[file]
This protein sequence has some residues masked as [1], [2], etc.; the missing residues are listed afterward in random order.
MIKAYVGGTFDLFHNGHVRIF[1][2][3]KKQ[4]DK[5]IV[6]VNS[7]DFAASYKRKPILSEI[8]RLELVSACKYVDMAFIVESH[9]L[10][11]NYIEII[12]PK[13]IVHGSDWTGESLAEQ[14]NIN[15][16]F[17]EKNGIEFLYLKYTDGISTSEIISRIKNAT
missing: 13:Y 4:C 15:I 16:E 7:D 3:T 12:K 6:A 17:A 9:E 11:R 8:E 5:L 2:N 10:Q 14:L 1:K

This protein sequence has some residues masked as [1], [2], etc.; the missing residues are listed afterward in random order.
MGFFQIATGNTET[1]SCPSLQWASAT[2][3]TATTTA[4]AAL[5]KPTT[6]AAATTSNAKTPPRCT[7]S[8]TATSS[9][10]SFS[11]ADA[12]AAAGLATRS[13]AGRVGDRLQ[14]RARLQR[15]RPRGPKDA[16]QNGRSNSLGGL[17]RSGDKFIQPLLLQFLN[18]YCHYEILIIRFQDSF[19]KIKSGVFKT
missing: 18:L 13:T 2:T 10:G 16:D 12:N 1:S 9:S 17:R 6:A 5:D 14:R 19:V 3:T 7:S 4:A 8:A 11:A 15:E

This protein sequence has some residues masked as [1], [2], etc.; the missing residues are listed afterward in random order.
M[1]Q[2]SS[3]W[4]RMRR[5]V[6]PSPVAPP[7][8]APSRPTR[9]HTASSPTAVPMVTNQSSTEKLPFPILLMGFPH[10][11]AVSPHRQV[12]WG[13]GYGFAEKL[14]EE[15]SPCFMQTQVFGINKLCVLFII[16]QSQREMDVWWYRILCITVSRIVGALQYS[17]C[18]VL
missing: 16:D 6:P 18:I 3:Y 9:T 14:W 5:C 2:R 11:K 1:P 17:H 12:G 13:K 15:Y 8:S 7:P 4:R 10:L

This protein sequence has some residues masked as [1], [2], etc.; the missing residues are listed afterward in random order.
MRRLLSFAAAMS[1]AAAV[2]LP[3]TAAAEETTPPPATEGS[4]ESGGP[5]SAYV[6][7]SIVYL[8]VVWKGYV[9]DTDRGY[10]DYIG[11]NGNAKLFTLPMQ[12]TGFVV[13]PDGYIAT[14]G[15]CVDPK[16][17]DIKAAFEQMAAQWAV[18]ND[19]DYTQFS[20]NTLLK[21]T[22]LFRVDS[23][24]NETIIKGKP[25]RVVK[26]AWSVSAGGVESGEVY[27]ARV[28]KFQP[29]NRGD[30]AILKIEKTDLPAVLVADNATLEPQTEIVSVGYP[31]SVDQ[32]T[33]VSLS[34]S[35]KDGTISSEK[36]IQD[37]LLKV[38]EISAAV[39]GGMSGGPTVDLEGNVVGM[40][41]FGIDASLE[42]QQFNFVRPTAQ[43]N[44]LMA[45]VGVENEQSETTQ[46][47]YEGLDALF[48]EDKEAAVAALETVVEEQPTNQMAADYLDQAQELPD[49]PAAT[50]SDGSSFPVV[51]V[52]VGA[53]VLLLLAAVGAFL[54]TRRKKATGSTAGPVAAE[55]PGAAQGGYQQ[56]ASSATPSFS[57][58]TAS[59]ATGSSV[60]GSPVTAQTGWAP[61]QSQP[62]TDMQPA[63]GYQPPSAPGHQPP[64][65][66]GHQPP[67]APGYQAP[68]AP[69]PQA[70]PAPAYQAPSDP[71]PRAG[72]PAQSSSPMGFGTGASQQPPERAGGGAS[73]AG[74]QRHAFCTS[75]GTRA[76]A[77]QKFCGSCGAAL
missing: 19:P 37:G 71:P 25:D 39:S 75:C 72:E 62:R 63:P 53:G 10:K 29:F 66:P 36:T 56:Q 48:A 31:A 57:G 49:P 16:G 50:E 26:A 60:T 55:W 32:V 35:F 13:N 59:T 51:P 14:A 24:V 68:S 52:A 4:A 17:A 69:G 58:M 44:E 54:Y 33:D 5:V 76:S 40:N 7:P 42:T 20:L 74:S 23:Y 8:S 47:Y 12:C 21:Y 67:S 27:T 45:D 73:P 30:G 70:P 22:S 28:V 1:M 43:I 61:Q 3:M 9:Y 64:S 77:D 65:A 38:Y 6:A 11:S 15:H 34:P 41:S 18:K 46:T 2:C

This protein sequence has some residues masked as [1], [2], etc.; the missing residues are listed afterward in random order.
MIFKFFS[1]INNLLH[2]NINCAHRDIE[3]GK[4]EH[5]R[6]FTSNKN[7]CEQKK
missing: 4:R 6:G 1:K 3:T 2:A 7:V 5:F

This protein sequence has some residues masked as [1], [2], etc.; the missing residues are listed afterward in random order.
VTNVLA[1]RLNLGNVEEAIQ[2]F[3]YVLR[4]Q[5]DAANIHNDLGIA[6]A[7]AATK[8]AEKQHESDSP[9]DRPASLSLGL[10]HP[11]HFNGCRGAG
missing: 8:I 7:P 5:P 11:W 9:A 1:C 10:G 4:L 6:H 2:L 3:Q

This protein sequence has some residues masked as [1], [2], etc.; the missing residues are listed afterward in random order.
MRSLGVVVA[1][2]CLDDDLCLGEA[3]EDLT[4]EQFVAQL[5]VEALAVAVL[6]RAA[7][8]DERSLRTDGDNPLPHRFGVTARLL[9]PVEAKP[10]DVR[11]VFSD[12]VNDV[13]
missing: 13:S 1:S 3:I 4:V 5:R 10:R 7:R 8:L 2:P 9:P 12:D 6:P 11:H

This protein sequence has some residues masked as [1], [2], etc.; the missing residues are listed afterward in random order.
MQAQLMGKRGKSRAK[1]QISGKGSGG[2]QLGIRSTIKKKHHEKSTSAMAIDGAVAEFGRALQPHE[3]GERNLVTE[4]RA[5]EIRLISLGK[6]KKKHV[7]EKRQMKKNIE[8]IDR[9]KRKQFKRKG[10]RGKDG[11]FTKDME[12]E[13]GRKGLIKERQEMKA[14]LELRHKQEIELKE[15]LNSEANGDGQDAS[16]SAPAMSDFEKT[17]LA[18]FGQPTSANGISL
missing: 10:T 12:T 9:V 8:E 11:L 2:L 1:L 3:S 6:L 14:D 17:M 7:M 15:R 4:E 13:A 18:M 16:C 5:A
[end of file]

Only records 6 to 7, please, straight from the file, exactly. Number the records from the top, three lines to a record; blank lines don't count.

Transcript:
This protein sequence has some residues masked as [1], [2], etc.; the missing residues are listed afterward in random order.
VTNVLA[1]RLNLGNVEEAIQ[2]F[3]YVLR[4]Q[5]DAANIHNDLGIA[6]A[7]AATK[8]AEKQHESDSP[9]DRPASLSLGL[10]HP[11]HFNGCRGAG
missing: 8:I 7:P 5:P 11:W 9:A 1:C 10:G 4:L 6:H 2:L 3:Q

This protein sequence has some residues masked as [1], [2], etc.; the missing residues are listed afterward in random order.
MRSLGVVVA[1][2]CLDDDLCLGEA[3]EDLT[4]EQFVAQL[5]VEALAVAVL[6]RAA[7][8]DERSLRTDGDNPLPHRFGVTARLL[9]PVEAKP[10]DVR[11]VFSD[12]VNDV[13]
missing: 13:S 1:S 3:I 4:V 5:R 10:R 7:R 8:L 2:P 9:P 12:D 6:P 11:H